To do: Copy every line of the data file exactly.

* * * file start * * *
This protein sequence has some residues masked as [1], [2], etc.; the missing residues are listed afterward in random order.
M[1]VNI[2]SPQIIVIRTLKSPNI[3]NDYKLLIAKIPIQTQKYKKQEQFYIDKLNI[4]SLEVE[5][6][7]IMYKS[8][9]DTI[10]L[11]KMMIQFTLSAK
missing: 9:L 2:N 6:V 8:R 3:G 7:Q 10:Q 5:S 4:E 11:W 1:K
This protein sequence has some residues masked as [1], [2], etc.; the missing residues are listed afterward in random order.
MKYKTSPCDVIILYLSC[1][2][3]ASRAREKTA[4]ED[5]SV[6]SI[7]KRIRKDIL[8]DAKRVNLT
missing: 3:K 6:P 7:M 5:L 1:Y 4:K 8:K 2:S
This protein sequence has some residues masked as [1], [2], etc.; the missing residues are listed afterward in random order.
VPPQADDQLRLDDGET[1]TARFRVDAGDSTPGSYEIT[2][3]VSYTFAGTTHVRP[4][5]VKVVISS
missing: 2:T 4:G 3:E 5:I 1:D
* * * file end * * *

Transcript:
This protein sequence has some residues masked as [1], [2], etc.; the missing residues are listed afterward in random order.
M[1]VNI[2]SPQIIVIRTLKSPNI[3]NDYKLLIAKIPIQTQKYKKQEQFYIDKLNI[4]SLEVE[5][6][7]IMYKS[8][9]DTI[10]L[11]KMMIQFTLSAK
missing: 9:L 2:N 6:V 8:R 3:G 7:Q 10:Q 5:S 4:E 11:W 1:K
This protein sequence has some residues masked as [1], [2], etc.; the missing residues are listed afterward in random order.
MKYKTSPCDVIILYLSC[1][2][3]ASRAREKTA[4]ED[5]SV[6]SI[7]KRIRKDIL[8]DAKRVNLT
missing: 3:K 6:P 7:M 5:L 1:Y 4:K 8:K 2:S
This protein sequence has some residues masked as [1], [2], etc.; the missing residues are listed afterward in random order.
VPPQADDQLRLDDGET[1]TARFRVDAGDSTPGSYEIT[2][3]VSYTFAGTTHVRP[4][5]VKVVISS
missing: 2:T 4:G 3:E 5:I 1:D